Unable to speak. Unable to move except in the slowest of motions, as if trapped in a vat of molasses. Moving his eyes side to side, the child became aware that he was back on his yard and sitting next to him was bow, his trusty giraffe. The child contemplated what used to be in front of him before turning, no longer frozen, to his trusty lion, ruffling his mane. The lion roared in happiness in response while the sky flashed a brilliant green and the boy’s house twisted and turned into shapes that were unknown to the girl, even though she had seen them many times before as her pet lion tramped throughout it. The girl, formerly of a male persuasion, slipped between the cracks of the sidewalk in order to listen to her parents’ conversation in the kitchen. This woman turned around to discover the labyrinthine corridors and hundreds of door that always comprised his house. Wasn’t it always this way in the house? He began to think that something might be off but he soon found that it was merely the hunger that ate at his stomach.
The boy realized that neither he nor his dog had eaten since twelve that morning and it was steadily approaching midnight, although his time in the yard made him think it was merely 1 pm again. Grabbing a box of Chex Mix from the cabinet in his bedroom, the boy climbs beneath the sheets and begins to hand out his food to the neighbors, door to door, and with one step, he is on the gallows, where eyes are boring holes into his sinful mind.
The noose tightens around his neck as time slows down. Why do they hate me, he thinks as his head clears for the first time in what seemed like eternity. The world around him begins to get fuzzy and distanced as the boy sees the distorted faces of those he called friends, all jeering in the crowd, all pointing and saying the same thing.
He can’t quite make out what their lips are saying.
The crowd’s lips melt and merge, the static leaving their throats turning into a vacuum of silence before one sentence resonates within it….you are worthless. Everything snaps back into focus, crystal clear, 4k. They call him false and horrible. They tear at his body with words, each comment making the noose tighten and the boy cry harder. He is unable to scream for help or reason, his voice is empty. The friends and family of the boy stop and stare. They say one final sentence and the boy’s tears run down his face in a never-ending stream. He wants to implore them, to tell them that he is good, that he didn’t mean to make them hate him but they cannot listen for he cannot speak. The crowd merely repeats their sentence, each word cutting a lash into the boy’s arms and finishing the noose. The boy submits, crying, in pain, dead to all but himself; before giving in to even that as he falls from the sky. Falling, falling, falling forever, watching the ground approach and crying. For he knows that when the ground arrives to meet him his troubles are over and the pain will stop. Others will stop hurting because of him, his pain will subside because the others say it will. Closer and closer he sees it, the ground and his dog.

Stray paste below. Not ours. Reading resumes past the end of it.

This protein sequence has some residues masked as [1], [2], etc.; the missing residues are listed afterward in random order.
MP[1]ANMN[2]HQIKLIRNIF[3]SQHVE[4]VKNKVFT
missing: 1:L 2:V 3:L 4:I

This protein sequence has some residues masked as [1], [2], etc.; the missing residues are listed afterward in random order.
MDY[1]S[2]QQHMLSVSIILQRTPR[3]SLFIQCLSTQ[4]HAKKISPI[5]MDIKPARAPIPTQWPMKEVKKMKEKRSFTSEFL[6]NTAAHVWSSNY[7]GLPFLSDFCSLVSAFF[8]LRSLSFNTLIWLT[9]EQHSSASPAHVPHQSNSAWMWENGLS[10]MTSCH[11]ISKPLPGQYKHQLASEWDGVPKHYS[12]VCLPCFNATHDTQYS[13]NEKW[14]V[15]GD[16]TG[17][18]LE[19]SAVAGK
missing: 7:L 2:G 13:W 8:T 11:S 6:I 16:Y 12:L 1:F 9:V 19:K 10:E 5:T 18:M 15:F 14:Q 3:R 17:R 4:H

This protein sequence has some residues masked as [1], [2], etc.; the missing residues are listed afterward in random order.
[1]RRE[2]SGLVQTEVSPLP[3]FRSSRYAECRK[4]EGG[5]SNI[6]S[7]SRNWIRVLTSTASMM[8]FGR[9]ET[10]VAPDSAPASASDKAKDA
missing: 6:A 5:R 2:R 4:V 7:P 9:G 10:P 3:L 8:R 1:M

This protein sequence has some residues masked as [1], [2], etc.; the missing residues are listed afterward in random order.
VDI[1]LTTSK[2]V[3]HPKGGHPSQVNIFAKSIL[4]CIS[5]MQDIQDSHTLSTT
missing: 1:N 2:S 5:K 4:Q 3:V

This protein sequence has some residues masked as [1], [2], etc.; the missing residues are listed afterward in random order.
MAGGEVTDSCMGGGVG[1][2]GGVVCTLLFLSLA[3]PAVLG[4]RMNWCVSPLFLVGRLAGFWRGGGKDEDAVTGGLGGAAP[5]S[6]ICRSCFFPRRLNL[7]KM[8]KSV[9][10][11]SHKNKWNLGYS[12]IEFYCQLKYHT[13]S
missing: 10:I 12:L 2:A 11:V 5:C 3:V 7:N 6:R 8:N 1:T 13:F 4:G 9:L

WOOF! The boy’s head is covered in a cold sweat, the clock on the stand says 2:01 AM. He turns over, looking across his small room littered in toys, to his dog and smiles a tearful smile.

100 Word Autobiography: Elias Rosner


Your friendly neighborhood editor returns, true believers. In subsequent issues, this section will (hopefully) be filled with stories from all of you. You may choose to submit anonymously but please let us know in advance. Also, while you may go over 100 words, please try to keep the word count close.

I’ve always been a surprisingly clumsy person. You might not figure that from my ability to weave in and out of crowds but it’s true. One time, this must’ve been back in 2nd grade because it was before the divorce, I was playing on the slide at my school, all set to go down. I looked over the side to see if anyone was at the bottom, and then moments later, found myself face first on the ground, my hair and mouth filled with wood chips, the indent in my chest aching deeply (for years I thought that it was from the fall). Thankfully, aside from a soreness that went away in a couple hours, I was fine.
Elias Rosner